The reserve leg of this weekend's Cascadia derby started with a torrent of Timbers goals in the first fifteen minutes as Mike Fucito, Kris Boyd, and Brent Richards all got on the board. From then on out it was a much more even game as Seattle managed to get their feet underneath them and pull two back before the final whistle. Of course, despite all the goals and all the action on the pitch, all eight thousand people in attendance were waiting with bated breath for the debut of Jose Adolfo Valencia.
The little train is right. In his twenty four minutes on the pitch (if you count stoppage time) Valencia showed off his ability to run through his opponents, bowling over more than his fair share of Sounders. In one notable instance, Cam Vickers was dribbling down the wing when Trencito shouldered him off the ball, took several touches and ripped a low, hard shot that almost got through Seattle keeper Josh Ford.
More notes from today's reserve game after the jump.
In the early going the Timbers controlled the midfield battle thanks to the superior skill of Kalif Alhassan and Eric Alexander who handily outmatched their northern counterparts. Unfortunately, as the Sounders got ahold of the game they were able to exploit the space in front of the Timbers defense without the team's usual dedicated defensive midfielder.
The Timbers' defensive issues in the midfield were resolved when Renken was brought on late in the game. Renken reminds me of Ricardo Clark in a number of ways and, while he has not seen any time with the first team, may quietly have been one of the Timbers' best pick ups this season in the long term. Like Clark, Renken is slight of build but uses his excellent balance and an intensely competitive spirit to make up for his lack of size. Also like Clark, I would not be surprised to see Renken do something like this. In addition to helping solidify the midfield, Renken also had the Timbers best shot of the second half, almost sneaking a low, hard shot into the near corner (when the ball got caught up in the side netting, the stadium erupted as it looked like he had scored).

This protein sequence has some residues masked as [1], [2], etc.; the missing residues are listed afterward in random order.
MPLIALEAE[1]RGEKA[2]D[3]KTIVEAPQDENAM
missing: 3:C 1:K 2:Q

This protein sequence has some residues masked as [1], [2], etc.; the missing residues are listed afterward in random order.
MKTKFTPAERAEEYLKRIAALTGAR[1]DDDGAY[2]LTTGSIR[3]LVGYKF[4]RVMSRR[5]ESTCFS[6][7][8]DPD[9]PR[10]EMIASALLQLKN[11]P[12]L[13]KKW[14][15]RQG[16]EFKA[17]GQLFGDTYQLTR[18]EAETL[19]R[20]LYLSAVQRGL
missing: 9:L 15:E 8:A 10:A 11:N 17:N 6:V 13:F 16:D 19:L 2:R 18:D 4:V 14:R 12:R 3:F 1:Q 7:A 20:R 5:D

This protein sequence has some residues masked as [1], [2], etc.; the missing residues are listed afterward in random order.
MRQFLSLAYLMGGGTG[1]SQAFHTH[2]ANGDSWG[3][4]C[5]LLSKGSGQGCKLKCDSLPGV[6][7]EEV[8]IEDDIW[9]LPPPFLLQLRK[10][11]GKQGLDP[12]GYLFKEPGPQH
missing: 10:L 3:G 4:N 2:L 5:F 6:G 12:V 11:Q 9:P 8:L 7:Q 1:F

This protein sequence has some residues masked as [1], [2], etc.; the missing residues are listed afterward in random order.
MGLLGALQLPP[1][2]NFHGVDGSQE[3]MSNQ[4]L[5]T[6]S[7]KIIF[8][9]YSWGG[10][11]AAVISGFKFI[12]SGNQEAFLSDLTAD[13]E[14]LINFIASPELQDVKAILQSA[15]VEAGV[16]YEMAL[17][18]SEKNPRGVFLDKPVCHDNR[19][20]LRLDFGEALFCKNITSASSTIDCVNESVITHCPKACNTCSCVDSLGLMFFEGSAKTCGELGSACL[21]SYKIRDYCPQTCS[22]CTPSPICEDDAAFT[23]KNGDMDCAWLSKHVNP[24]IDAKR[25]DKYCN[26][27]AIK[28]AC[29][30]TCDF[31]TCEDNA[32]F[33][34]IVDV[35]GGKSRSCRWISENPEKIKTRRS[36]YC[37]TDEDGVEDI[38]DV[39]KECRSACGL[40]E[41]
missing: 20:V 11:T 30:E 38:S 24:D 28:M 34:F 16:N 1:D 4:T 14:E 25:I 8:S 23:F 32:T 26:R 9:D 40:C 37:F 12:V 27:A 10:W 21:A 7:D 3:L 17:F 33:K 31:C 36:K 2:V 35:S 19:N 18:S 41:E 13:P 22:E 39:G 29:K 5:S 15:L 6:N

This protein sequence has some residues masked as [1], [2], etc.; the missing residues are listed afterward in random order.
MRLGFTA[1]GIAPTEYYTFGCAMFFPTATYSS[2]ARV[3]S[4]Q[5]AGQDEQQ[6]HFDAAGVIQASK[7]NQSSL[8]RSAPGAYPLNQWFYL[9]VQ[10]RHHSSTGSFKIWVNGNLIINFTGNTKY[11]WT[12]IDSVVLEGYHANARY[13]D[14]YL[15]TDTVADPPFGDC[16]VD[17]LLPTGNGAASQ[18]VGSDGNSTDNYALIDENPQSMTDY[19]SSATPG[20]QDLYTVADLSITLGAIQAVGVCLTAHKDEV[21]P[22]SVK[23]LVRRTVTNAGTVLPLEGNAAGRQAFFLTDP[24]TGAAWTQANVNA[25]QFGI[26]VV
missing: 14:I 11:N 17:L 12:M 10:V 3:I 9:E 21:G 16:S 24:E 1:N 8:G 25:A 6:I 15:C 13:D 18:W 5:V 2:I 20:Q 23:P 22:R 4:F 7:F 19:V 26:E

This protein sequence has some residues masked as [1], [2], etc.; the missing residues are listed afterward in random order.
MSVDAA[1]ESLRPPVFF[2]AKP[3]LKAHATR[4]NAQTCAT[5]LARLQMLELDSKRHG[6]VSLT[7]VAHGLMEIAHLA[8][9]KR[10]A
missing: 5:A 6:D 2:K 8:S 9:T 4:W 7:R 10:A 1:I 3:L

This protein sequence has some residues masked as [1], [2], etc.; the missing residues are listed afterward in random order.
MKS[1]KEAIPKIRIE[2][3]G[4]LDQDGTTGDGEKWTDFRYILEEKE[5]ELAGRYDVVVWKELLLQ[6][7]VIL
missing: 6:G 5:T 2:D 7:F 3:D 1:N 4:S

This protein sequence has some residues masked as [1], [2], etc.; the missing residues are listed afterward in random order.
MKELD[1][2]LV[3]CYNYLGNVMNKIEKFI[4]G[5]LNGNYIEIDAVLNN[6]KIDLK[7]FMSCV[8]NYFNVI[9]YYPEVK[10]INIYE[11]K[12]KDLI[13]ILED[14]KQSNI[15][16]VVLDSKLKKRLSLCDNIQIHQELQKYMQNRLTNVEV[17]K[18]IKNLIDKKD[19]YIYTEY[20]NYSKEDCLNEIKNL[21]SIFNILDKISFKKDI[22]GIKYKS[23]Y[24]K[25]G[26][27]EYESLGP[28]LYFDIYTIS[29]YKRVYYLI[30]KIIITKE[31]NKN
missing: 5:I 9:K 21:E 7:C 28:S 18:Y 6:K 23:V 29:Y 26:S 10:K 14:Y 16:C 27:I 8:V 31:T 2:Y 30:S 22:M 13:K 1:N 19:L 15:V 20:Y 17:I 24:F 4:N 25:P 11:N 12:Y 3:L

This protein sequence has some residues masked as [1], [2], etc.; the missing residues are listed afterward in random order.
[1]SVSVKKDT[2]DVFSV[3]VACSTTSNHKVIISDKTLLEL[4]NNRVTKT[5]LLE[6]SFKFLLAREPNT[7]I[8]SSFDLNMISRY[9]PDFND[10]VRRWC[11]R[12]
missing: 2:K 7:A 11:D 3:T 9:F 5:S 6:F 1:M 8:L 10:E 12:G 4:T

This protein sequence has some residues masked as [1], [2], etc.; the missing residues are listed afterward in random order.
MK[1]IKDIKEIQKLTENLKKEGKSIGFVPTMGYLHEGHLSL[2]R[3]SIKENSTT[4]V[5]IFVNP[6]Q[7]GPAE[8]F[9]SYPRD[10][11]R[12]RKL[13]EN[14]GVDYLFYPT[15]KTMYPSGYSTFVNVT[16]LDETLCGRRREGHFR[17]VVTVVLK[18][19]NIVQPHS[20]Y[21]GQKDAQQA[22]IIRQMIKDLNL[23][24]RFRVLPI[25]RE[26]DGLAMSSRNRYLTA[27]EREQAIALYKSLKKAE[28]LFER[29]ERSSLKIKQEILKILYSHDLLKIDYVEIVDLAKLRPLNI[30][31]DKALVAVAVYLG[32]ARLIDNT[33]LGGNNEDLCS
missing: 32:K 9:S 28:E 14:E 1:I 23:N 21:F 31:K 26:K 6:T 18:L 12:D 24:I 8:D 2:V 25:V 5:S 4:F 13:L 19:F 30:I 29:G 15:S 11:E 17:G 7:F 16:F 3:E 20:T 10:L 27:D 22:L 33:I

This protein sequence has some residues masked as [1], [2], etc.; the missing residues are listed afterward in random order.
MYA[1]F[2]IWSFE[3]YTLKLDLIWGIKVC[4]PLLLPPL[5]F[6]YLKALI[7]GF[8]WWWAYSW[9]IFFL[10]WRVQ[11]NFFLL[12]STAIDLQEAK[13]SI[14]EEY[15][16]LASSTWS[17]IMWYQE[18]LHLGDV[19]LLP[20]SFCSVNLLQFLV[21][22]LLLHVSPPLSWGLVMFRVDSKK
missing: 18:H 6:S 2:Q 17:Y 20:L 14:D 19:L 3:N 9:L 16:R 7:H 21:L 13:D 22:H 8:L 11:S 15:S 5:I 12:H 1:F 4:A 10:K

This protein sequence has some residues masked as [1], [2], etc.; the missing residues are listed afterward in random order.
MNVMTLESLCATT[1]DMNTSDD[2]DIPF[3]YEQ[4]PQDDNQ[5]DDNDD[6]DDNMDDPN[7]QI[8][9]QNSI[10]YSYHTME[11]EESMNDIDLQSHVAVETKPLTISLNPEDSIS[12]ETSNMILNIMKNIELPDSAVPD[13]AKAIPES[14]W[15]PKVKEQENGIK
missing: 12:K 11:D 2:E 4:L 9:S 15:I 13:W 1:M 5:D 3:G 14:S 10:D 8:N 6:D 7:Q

Granted, it may have been against less than MLS starting caliber players, but Cam Vickers absolutely destroyed the Seattle back line time and again with his quick runs down the right wing. None of his crosses met with much success but they were well placed and several were only a foot away from being assists, particularly one low cross that was inches away from a sliding Brent Richards. Vickers certainly has the speed, agility, and offensive chops to contribute to an MLS side in much the same vein as the dreaded Nyassi brothers.
The Old Guys
The other thing about Cam Vickers? At 23 he was the 3rd oldest Timber on the pitch at the end of the game. Futty Danso and Eric Brunner, 29 and 26, were the oldest while at the young end of things academy U18 players Mitch North and Christian Desir each saw playing time. The Timbers starting line up averaged just under 24 years old, while by the end of the match the Timbers line up averaged just over 21 years old. For comparison, the starting line up against the Sounders, which already included the younger Rodney Wallace for Steven Smith, averaged 26.5.
Did you go to the game against the Sounders? Share your thoughts in the comments below.